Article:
U.S. stocks moved slightly higher Thursday, with the S&P 500 index extending its drive into record territory, helped by supportive economic data including a decline in jobless claims and a continuing expansion in manufacturing activity.
On Wednesday, the S&P 500 rose 5.70 points, or 0.1%, to end at 4,297.50 and mark its 34th record close of 2021, surpassing its total number of record closes in 2020; the Dow closed 210.22 points higher at 34,502.51, a gain 0.6%, bringing the blue-chip benchmark within 1% of its May 7 record close at 34,777.76. The Nasdaq Composite Index shed 24.38 points, or 0.2%, finishing at 14,503.95, marking its first decline in three sessions.
The S&P 500 advance was led by cyclical stocks including energy, financials and industrials, and may post a sixth straight record close, while technology stocks lagged behind.
The economy is recovering from the COVID pandemic but there still are questions about the health of the jobs market and inflation that could derail the bullish sentiment supporting all three main stock indexes at or near records after their best first-half performances since 2019.
But the big item, in terms of gauging the pace of the economic recovery, will be Friday’s monthly payroll figures from the Labor Department. The Federal Reserve lately has stressed the need to reclaim lost jobs as key to healing the economy from COVID.
“The big question mark is going to be the participation rate and, even moreso, what the hourly wage costs are,” said Peter Cardillo, chief market economist at Spartan Capital, in an interview with MarketWatch.
“I don’t see the participation rate moving very much, with it likely being still stuck near levels of past few months. But we could see an increase in hourly wages, which could be a negative point for the bond market.”
In economic data Thursday, first-time jobless claims fell to 364,000 last week from 411,000 the previous week, the Labor Department said. Economists had forecast a decline to 380,000. The data comes follows a better-than-expected update on private-sector employment from ADP on Wednesday.
“Not only did we print the lowest number since the pandemic began, but it also reverses the trend on misses that we’ve seen the past few weeks,” said Cliff Hodge, chief investment officer for Cornerstone Wealth, about the weekly dip in jobless claims. “Staying below that big-round-number [400,000] level could bolster confidence in risk taking during the dog days of summer,” he said.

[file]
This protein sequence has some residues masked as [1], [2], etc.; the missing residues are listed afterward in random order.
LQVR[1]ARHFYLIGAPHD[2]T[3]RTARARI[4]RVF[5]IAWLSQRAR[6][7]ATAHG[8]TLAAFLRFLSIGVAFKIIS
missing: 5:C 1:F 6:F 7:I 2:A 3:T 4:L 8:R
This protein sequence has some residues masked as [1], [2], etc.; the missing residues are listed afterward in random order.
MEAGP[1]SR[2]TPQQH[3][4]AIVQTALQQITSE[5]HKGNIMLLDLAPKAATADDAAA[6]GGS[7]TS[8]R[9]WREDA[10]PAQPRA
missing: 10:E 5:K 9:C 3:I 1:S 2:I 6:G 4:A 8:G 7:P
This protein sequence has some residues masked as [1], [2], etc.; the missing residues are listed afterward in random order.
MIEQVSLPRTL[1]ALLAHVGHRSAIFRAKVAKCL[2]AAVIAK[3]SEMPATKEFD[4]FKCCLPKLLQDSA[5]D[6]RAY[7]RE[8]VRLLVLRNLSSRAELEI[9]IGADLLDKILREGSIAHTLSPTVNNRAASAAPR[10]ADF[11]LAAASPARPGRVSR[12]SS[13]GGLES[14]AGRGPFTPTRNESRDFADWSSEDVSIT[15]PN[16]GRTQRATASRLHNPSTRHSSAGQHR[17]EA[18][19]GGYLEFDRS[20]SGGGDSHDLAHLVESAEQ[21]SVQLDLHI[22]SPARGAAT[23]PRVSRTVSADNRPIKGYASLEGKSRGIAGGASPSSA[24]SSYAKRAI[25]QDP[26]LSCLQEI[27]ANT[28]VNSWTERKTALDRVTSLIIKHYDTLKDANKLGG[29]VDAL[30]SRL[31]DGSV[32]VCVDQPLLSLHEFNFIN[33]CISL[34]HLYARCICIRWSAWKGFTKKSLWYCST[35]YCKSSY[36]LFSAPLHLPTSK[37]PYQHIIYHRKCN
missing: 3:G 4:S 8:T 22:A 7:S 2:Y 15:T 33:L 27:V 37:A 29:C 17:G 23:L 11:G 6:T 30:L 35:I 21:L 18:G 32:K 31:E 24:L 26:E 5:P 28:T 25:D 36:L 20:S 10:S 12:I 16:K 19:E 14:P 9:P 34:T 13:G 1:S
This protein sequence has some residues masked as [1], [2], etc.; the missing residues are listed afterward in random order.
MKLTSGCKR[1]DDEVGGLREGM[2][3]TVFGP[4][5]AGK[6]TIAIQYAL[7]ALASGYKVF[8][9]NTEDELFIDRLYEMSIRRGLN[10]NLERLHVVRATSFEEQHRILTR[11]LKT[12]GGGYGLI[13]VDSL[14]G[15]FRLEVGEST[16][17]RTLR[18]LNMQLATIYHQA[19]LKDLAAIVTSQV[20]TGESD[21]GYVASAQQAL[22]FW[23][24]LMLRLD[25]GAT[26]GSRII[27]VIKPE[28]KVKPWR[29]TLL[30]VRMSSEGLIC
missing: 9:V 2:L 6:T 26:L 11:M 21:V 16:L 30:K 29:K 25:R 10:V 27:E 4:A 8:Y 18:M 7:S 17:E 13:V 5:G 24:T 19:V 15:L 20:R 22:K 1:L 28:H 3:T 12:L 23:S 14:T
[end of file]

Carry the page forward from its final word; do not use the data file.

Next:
Meanwhile, the IHS Markit final reading of its US. June manufacturing PMI was 62.1 compared with a flash estimate of 62.6, but unchanged from the May final reading. The Institute for Supply Management’s more closely followed manufacturing index slipped to 60.6% in June from 61.2% in May, coming in slightly below the Wall Street forecast. A reading of more than 50 indicates an expansion in activity.
“Make no mistake, this is an incredibly strong report where anything above 50 is in expansion territory,” said James Knightley, chief international economist at ING, in a note.
The production index rose to 60.8 from 58.5, which was a surprise in light of well-known supply chain issues, he wrote. The data showed manufacturers remain flooded with business, but are struggling in the face of labor shortages and supply bottlenecks.
“New orders continue to flood as indicated by a 66.0 reading while the backlog of orders continues to surge, although at a slower pace than in May,” Knightley said. “This means supplier delivery times continue to lengthen with customers increasingly desperate for stock as indicated by another steep contraction in their inventories.”
Construction spending fell 0.3% in May at a seasonally adjusted annual rate of $1.55 trillion, the U.S. Commerce Department reported. Economists polled by Wall Street Journal had expected a 0.5% increase.
Crude oil prices jumped Thursday as the Organization of the Petroleum Exporting Countries and its allies, a group known as OPEC+, met and were expected to see an agreement to lift output by around 500,000 barrels a day beginning in August. This rise is expected to be easily absorbed by the market as the global economy gains momentum. Chevron CVX, +1.45% stock gained more than 1.0%, making the stock one of the best performers in the Dow.
In other data Thursday, the U.S. budget deficit will hit $3 trillion for the fiscal year 2021, according to an estimate from the nonpartisan Congressional Budget Office. The gap would be 13.4% of GDP, the CBO said, the second-largest since 1945, reflecting the fiscal stimulus provided by Congress to support the economy’s recovery from the pandemic.
In public health news, the World Health Organization said a 10-week decline in new COVID cases in Europe has come to an end, with cases up 10% last week. WHO regional director for Europe Hans Kluge said the rise is due to relaxed restrictions and increased travel, the Guardian reported, and said a new wave will emerge if discipline isn’t maintained.
Mark DeCambre contributed reporting